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ESSAY – HUMOROUS: Great Quotations and Their Origins


©1986 by David Lefkowitz


Never before in one volume have people said so much about so little. All this and less may be found in “Great Quotations,” a handy reference guide to pithy phrases you’ll never drop at a cocktail party.


DERIVATION: A common American expression, used as a surprised afterthought following mistakes or accidents.

EXAMPLE:  Q: “Mr. Kennedy, what really happened when you and your secretary went over the bridge?”

A: “Oops.”


“Squeeze my shoe; my lips are bleeding!”

DERIVATION: The most famous line of dialogue never spoken in a play. Thought to embody sado-masochistic/homosexual overtones, the line was censored from Act I, Scene II of William Shakespeare’s tragedy, Othello.

EXAMPLE: OTHELLO: Let him do his spite. My services which I have done this signiory shall out-tongue his complaints.

IAGO: Squeeze my shoe; my lips are bleeding!

OTHELLO: `Tis yet to know.

COMMENTARY: Shakespeare allegedly defended the line as a mythic expression of political angst.  (see footnote)

FOOTNOTE: Queen Elizabeth didn’t buy it either.


“They’re all disemboweled?”

COMMENTARY: Asked by Frank Shaw, principal of PS 92, East Orange, NJ.


COMMENTARY: Answered by Joseph “Moon-Unit” Wilson, substitute teacher at PS 92, East Orange, NJ.

“Shame. He was this close.”

COMMENTARY: Principal Shaw again, when asked why tenure had been denied to Joseph Wilson of Teaneck, NJ.


“Oh God, Oh God! Don’t stop!”

DERIVATION: Six months B.C. Attributed to the biblical Mary, rendering her conception something less than immaculate.


“Sheep are moist.”

DERIVATION: From an 18th Century Greek sex manual. (Chapter 26: “Bovine Fondling”)  (see footnote)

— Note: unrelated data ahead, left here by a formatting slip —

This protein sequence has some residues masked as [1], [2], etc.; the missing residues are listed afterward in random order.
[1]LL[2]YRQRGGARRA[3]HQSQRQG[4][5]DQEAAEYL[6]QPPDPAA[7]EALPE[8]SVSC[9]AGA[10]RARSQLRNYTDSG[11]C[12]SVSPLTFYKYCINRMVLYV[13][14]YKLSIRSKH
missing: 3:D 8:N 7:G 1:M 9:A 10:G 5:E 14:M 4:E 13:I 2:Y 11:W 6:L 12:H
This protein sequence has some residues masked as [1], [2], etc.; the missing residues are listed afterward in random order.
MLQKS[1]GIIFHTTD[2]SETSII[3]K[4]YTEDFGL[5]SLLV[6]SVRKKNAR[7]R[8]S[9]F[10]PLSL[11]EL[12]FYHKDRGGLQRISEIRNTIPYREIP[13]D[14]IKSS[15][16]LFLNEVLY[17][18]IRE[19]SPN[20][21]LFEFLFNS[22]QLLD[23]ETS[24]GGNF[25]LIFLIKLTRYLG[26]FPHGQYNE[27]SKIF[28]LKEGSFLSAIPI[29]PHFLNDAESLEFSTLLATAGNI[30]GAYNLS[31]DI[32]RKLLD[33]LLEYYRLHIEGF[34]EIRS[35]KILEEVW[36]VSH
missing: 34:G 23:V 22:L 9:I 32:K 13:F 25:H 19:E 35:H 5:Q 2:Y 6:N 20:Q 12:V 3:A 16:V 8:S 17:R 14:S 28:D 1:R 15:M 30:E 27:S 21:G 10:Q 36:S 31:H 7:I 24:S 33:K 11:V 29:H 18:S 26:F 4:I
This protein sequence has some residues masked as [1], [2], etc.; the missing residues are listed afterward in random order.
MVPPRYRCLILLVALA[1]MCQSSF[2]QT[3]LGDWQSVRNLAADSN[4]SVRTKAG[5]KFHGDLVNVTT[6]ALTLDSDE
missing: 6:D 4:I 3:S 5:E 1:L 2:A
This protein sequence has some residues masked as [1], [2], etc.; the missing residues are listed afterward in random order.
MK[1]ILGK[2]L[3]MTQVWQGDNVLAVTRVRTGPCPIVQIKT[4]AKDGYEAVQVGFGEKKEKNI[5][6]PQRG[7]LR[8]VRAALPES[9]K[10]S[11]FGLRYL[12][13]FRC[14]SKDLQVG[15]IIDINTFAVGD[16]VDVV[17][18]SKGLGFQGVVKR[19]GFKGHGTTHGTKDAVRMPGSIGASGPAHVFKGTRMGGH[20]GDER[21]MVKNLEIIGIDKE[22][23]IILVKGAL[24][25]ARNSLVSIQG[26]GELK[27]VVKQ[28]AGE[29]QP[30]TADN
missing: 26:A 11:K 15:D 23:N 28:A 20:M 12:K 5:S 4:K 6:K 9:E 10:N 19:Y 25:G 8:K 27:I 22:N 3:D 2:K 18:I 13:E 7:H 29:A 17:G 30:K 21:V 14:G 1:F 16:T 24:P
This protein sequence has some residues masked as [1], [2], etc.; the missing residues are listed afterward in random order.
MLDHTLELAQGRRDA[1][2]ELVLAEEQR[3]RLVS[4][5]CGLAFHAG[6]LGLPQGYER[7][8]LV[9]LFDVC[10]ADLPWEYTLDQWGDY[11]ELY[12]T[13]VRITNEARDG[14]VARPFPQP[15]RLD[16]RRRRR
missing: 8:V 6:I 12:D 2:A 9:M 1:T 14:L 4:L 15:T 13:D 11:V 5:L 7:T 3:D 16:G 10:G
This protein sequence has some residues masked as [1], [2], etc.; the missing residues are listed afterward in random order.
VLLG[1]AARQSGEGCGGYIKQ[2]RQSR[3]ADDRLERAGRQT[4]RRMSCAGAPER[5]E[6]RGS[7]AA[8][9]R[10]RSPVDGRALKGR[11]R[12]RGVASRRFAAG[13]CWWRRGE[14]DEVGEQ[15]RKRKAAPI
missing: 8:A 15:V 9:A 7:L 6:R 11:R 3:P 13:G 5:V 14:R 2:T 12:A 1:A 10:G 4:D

FOOTNOTE: It is not advisable to mention this phrase to most Greeks as they will A) deny it and B) kill you.


“Here. I’ll prove it isn’t loaded.”

DERIVATION: The late Jon-Erik Hexum.


“Gee, I wish I had herpes.”

DERIVATION: LeRoi Gumm, famed 20th century leper.


“We know the sound of one hand clapping. But what about the smell?”

DERIVATION: Alan Watts, shortly before he was treated for Zen burnout.


“They cut it off when you were born. Ha ha!”

DERIVATION: Sophocles to his little sister, Ethel, during a particularly heated game of Doctor. Thought to be the birth of modern psychology.


“Where’s the beef?”

DERIVATION: The last words uttered by Larry Skubble before he was murdered by a deranged short-order cook at a Burger King in San Ysidro, California.


“You mean I’ve got another one?”

DERIVATION: Laszlo Czyzrzyck after he had accidentally coughed up a lung during band practice.


“All men are created equal.”

DERIVATION: One of many hypocritical gaffes in a famous document drafted and signed by a bunch of white slave owners.


“As women, we demand equality!”

DERIVATION: (variant of the previous) Apparently distorted by the press, the actual line was, “We ant superiority, but we’ll settle for equality. For now.”


“There must be a water shortage. All we’re getting is steam.”

DERIVATION: Mendel Cohen, posthumously awarded the 1943 prize for Most Naïve German Jew.

“Is it in yet?”

EXAMPLE: (most recent usage): Karen, Michelle, Susan, Lisa, Abby, Jennifer, Phoebe, Laurie, and Lori (the twins), Brenda, Mary Ann, Heidi, and Bruce.


“How much?”

DEFINITION: The method by which Marlon Brando chooses film roles.


“This is going to hurt me a lot more than it’s going to hurt me.”

DERIVATION: Leng, just before stabbing his Siamese twin, Ling, to death with a breadknife.


“We give up!”

DEFINITION: Traditional rallying cry of the Italian Armed Forces.


“If I could walk that way, I wouldn’t need a . . . scotch tape dispenser!”

COMMENTARY: Voted the strangest punchline to an old joke for three consecutive years, 1973-1975.



DEFINITION: Generally accepted as the only word Sylvester Stallone can pronounce.


“If my great grandmother had wheels, she’d be a bus.”

DERIVATION: Origin and meaning unknown, but a great favorite of mine.


“Now this won’t hurt a bit.”

COMMENTARY: Studies have proven that 99.5% of the time, the phrase is a flat-out lie.


                                      .                        !”

DERIVATION: Helen Keller’s first complete sentence.


“The End”

DERIVATION: Cliché, but it says it.



Composed just for fun in April 1984 and reworked in final form on Jan. 16, 1986, this was (and, I believe, remains) a merry “compendium of fictitious quotations and their strange origins” Here’s the tagline from the original manuscript: “Great Quotations and Their Origins” is a humorous compilation of pithy phrases that never quite made it into Roget or Rosten.

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